The Appellant’s arguments on the issue, which is argued under the Appellant’s issues two and three at pages 7 – 14 of the Appellant’s Brief, are to the effect that the person who signed page 2 of the Record of Appeal is identifiable by the name written on it and not in doubt and that the lower Court was wrong to have relied on the decisions in Okafor v. Nweke (2007) 10 NWLR (pt. 1252) 317 and FBN, Plc v. Maiwada (2013) 5 NWLR (pt. 1348) 444 to hold that the Appellant’s suit was not initiated by due process of the law to deprive the trial Court of the jurisdiction to entertain it. Learned counsel pointed out and maintains that J. O. Esezobo who signed page 2 of that Record of appeal and all other processes, is different and clear from J. Odion Esezobo & Co. written thereunder and so the facts in the aforenamed decisions are distinguishable from the facts in the Appellant’s case. He argues that where the signature is the name of counsel, as in the Appellant’s case, it cannot be ascribed to a law firm since it is not a mere mark or contraption that is not identifiable. Dankwambo v. Abubakar (2016) 2 NWLR (pt. 1495) 157 at 180/184, 187 and 194/196 was referred to. It is his further argument that with the signature “J.O. Esezobo” being clearly the name of the person who signed, the identity of the person who appended the signature was no longer in doubt, citing Hamzat v. Sanni (2015) 5 NWLR (pt. 1453) 486 at 498 — 499 and 505 — 507 on the difference between “shall sign” and “shall endorse” in respect of processes of Court provided for in the Rules of the trial Court.

Learned Counsel urged the Court to resolve the issue in favour of the Appellant.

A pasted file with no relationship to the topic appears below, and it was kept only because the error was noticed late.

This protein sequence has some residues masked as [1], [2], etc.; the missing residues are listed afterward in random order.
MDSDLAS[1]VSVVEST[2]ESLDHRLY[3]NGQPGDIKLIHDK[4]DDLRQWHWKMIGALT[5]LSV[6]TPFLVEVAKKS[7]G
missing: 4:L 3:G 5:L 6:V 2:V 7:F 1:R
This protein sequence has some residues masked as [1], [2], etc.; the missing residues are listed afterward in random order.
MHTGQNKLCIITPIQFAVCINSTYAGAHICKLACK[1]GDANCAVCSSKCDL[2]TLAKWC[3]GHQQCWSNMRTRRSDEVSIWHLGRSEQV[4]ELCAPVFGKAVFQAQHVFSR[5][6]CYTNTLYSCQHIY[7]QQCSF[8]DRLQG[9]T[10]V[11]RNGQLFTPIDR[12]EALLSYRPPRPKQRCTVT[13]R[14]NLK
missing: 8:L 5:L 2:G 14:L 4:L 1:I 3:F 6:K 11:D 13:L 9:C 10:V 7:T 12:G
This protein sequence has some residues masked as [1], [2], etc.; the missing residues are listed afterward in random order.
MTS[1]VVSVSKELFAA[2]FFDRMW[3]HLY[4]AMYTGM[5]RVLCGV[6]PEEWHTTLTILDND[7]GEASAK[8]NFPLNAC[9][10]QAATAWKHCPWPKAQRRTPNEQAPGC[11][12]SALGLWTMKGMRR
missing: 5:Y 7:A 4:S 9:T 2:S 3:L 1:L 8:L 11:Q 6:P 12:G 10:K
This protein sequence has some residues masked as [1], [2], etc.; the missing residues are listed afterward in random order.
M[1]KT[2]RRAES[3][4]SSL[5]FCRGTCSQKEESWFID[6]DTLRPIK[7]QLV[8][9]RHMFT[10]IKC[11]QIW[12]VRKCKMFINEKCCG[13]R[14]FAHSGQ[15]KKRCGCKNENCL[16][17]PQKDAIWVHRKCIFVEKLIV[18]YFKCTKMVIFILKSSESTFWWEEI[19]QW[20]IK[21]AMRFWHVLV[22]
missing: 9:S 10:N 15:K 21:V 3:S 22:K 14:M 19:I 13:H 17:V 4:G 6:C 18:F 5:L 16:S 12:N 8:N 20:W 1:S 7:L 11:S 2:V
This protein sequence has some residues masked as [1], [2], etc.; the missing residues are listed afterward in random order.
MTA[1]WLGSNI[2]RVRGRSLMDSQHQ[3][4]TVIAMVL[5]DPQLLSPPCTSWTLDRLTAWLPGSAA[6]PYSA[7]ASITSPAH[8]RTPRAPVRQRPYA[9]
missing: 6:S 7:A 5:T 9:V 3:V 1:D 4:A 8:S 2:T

See also  Sunday Chijioke Agbo & Ors V. State (2013) LLJR-SC

The 1st Respondent’s arguments on the issue are that the law is settled that only a legal practitioner entitled to practice law under the Legal Practitioners Act (LPA) can sign processes to be filed in Court and that a process signed in the name of law firm is incompetent. Reliance was placed on Peak Merchant Bank Ltd. v. NDIC (2011) 12 NWLR (pt. 1261) 253 at 201 – 202, SLB Consortium Ltd. v. NNPC (2011) 9 NWLR (pt. 1252) 317, the facts of which are said to be similar to the Respondents’ case, FBN v. Maiwada (supra), Framphino Pharm. V. Jawa Int. Ltd. (2013) 5 NWLR (pt. 1348) 444 and SPDC Ltd. v. Sam Royal Hotel Nig. Ltd. (2016) 8 NWLR (pt. 1514) 318. Learned counsel referred to Order 17 Rule 4 of the Trial Court Rules and contends that the arguments of the Appellant do not appreciate the purport of the decisions in SLB Consortium Ltd. v. NNPC and Okafor v. Nweke (both supra) in which, contrary to the arguments, do not create “exceptions and borderline cases” but restated the law that an originating process signed in the name of a law firm, is incompetent. He maintains that the Appellant’s writ and Statement of Claim issued by “J. Odion Esezobo & Co.” did not come before the trial Court initiated by due process of law and upon fulfilment of a condition precedent to the exercise of jurisdiction and so incompetent. That a party cannot condone or waive lack of jurisdiction on the part of a Court to entertain and action, on the authority of Ugo v. Okafor (1996) 3 NWLR (pt. 438) 542 and Ijebu-Ode Local Government v. Adedeji (1991) 1 NWLR (pt. 166) 136, Adeyemi v. Opeyori (1976) 9 – 10 SC, 31 at 49, 51 – 52 and Kasikwu Farms Ltd. v. A. G. Bendel State (1986) 1 NWLR (pt. 19) 693 at 703 – 704.

In the Appellant’s Reply Brief, it is maintained that the facts in FBN, Plc v. Maiwada (supra) are not similar to the Appellant’s case.

RESOLUTION: